…the constantly changing, entirely unforgiving environment in which we all now operate denies the satisfaction of any permanent fix. The second was that the organization we crafted, the processes we refined, and the relationships we forged and nurtured are no more enduring than the physical conditioning that kept our soldiers fit: an organization must be constantly led or, if necessary, pushed uphill toward what it must be. Stop pushing and it doesn’t continue, or even rest in place; it rolls backward.
General Stanley McChrystal (with David Silverman, Tantum Collins, and Chris Fussell), Team of Teams: New Rules of Engagement for a Complex World
Oh, how we wish there was a permanent fix.
In Team of Teams, General McChrystal and his team of writers described the never-ending disintegration of the work that has just been finished by the finest of the finest. Yesterday’s successes were being swept away.
It’s a humbling reminder. It reminds me of a scripture that I think of often:
Forgetting what is behind and straining toward what is ahead, I press on…
(The Apostle Paul, Philippians 3:13-14).
What happened yesterday is gone. Truly, gone.
Oh, the failures of yesterday can have lingering ripple effects. Yes, they can. But, the only real option is to pick back up, and get going again.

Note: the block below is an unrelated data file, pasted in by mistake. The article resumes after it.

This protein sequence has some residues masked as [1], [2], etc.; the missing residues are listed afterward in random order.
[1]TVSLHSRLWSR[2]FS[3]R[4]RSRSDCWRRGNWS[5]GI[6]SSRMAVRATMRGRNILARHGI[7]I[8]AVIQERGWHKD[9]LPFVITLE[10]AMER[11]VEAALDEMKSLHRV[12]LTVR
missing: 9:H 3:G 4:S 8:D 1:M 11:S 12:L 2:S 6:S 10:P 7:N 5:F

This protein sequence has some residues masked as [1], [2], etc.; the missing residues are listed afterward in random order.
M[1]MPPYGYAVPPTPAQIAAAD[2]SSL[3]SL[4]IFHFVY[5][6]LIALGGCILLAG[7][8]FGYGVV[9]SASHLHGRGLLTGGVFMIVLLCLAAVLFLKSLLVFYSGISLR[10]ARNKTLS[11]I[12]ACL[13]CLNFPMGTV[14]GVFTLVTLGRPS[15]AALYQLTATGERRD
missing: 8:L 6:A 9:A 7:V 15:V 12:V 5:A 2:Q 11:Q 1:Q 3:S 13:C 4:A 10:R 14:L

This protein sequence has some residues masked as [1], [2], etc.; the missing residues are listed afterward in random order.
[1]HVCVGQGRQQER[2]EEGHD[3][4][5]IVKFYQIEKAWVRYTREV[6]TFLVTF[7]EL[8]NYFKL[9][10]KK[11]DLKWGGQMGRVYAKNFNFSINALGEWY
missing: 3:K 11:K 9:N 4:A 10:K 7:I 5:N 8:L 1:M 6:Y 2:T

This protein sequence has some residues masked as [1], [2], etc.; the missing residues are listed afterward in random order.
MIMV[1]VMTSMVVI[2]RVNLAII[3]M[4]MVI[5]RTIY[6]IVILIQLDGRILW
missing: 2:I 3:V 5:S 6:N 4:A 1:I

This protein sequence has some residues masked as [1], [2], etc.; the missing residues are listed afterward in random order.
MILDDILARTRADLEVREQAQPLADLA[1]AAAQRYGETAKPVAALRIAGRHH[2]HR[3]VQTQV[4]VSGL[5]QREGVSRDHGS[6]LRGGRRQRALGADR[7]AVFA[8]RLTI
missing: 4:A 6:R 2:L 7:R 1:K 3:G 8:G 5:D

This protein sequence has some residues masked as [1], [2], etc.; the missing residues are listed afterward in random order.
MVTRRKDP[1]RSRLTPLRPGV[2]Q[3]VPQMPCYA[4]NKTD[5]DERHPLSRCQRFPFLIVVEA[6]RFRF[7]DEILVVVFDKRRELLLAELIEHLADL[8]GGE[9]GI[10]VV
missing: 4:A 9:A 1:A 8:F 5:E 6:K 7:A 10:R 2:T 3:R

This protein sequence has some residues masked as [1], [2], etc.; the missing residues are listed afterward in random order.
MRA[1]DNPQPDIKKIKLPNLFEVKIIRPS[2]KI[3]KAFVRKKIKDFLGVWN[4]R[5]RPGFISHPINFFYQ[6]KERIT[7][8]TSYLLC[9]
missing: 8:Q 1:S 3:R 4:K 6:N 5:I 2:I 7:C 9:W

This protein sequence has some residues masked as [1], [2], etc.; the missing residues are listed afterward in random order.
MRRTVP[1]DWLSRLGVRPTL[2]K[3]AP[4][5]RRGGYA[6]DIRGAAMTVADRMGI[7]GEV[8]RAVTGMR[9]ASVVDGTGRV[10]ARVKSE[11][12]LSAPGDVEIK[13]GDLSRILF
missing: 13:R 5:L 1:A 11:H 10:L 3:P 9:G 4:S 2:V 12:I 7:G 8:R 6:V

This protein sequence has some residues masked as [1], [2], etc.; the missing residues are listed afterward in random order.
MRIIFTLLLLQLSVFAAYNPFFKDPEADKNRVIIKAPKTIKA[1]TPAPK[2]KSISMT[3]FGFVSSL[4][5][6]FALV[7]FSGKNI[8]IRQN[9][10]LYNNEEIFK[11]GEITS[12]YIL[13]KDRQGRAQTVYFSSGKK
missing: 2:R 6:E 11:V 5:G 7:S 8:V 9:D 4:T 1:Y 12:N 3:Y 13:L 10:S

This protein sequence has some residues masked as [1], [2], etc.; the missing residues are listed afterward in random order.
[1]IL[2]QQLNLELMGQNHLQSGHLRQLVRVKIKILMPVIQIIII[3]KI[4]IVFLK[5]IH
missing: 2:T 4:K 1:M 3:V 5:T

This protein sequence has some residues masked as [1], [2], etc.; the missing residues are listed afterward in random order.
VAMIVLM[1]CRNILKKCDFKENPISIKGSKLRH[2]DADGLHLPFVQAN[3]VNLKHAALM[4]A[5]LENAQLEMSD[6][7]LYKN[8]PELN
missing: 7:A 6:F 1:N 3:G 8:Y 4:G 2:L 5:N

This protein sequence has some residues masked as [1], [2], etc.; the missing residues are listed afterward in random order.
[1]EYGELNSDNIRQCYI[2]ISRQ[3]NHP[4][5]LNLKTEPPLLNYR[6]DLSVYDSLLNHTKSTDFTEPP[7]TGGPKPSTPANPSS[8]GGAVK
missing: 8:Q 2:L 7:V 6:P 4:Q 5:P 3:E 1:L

And the successes of yesterday? Well, they can disappear in a split second.
That’s what General McChrystal was writing about. Listen to the agony behind these words (coming, in the book, just before the quote above):
Veterans of our war watched from afar in sullen frustration as ground we’d taken foot by foot, and yard by bloody yard, fell to yet another extremist movement that advanced with seeming ease despite being outmanned and outgunned by government forces.
He claims, “what we’d done had been real…” But, the victory, the win, the fix had not lasted. A new challenge, a new “competitor” (a new “enemy”) had come along, and yesterday’s successes are now simply memories. There’s a new battle to fight, a new enemy to vanquish, a new challenge to tackle.
Yesterday’s fix was not permanent. It did not last. It cannot last. Today’s challenge awaits today’s fix.
And then, after today’s fix, it will start all over again.
There is seemingly never the satisfaction of a permanent fix. That’s the lesson, in war, in business, today and for all the coming days.
And there’s nothing we can do about it except accept it, and get right back to it.
(I will present my synopsis of Team of Teams next Friday, August 7, at the First Friday Book Synopsis).